Having weathered two evictions in the space of four months during the summer of 2016 due to tightening housing restrictions, it was time for me to ship out of the hutongs and into a comparatively stable residence. Long story short, that third and final move landed me in Chaoyang District for the first time in my Beijing life, which I can't admit to being particularly enamored with to this day.
Despite my reluctance to move east, I found a glimmer of hope on one of my first explorations of the area in the form of the vaguely titled 258 Maizidian Electronic World. Sat above the Jinkelong supermarket on the east end of Maizidian, the second floor is devoted to general electronics, mobile phones, video games, and computers – useful for when stuff breaks but nothing special. It wasn't until I climbed to the third floor that I stumbled on the type of mish-mash vendors that was already a dying breed in Beijing, long before the latest set of government measures saw the majority of center-city markets forced to close.
The third floor is special for its ramshackle collection of clothes, bedding, jade, cameras, records, and any number of vintage knick-knacks.
It's the kind of place that you feel like you might stumble across real treasure, and the stalls are manned largely by owners who have collected certain wares to fuel their niche interests and hobbies and not out of a necessity to make money. In fact, some stalls aren't open during the week, when the owners are busy making a living in their respective full-time jobs.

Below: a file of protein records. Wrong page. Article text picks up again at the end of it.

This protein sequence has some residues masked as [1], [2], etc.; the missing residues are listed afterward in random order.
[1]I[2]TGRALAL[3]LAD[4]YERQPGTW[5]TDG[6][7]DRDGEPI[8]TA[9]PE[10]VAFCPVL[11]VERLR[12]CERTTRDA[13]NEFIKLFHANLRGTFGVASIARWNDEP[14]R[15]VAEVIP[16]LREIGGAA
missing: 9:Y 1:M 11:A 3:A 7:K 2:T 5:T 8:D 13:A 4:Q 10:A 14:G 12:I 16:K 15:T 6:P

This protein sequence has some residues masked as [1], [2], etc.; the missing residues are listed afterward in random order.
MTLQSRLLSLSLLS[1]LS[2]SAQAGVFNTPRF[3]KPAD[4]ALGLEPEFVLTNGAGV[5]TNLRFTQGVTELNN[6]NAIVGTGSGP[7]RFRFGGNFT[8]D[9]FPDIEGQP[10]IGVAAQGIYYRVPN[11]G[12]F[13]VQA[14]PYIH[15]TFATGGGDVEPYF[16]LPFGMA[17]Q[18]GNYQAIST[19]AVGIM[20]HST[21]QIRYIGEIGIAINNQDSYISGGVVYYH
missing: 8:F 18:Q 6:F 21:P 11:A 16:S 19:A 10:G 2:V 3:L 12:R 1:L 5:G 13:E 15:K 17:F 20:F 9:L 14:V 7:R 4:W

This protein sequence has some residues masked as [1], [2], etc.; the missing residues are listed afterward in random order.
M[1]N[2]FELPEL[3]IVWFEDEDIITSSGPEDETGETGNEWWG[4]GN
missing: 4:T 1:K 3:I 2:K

Mr. Liu, a Jiangsu native, didn't seem too unhappy about the closure, lamenting that in his line of work he's had to move a lot over the years. Selling a hodgepodge of items, including imported shoes, vintage cameras, assorted bric-a-brac, and a single baby blue Epiphone Les Paul guitar that hangs from the wall of his small oblong enclave, Liu says he'll "first find somewhere to put my belongings in storage and then enjoy a month's rest," before deciding his next move.
In a nearby stall, Mr. Yang has already packed up half of his stock. An advertiser by day, he had collected his records, cameras, jewelry over the years via the internet and friends who have couriered specific items back from their travels abroad. Of the fate of his store, he simply says: "I'm not sure what will become of it."
As another market meets its forced end in Beijing, the neighborhood loses a little more of its convenience, a selection of weird and peculiar curios, and an, albeit hidden, part of its character. Chance a visit before Mar 15 and you never know what fortune you may find. But you better be quick ...
258 Maizidian Electronic World
Daily 10am-6pm. 2-3/F, 10 Zaoying Nanli, Maizidian Jie, Chaoyang District (above the Jinkelong) (6466 4002)
Photos: Tom Arnstein
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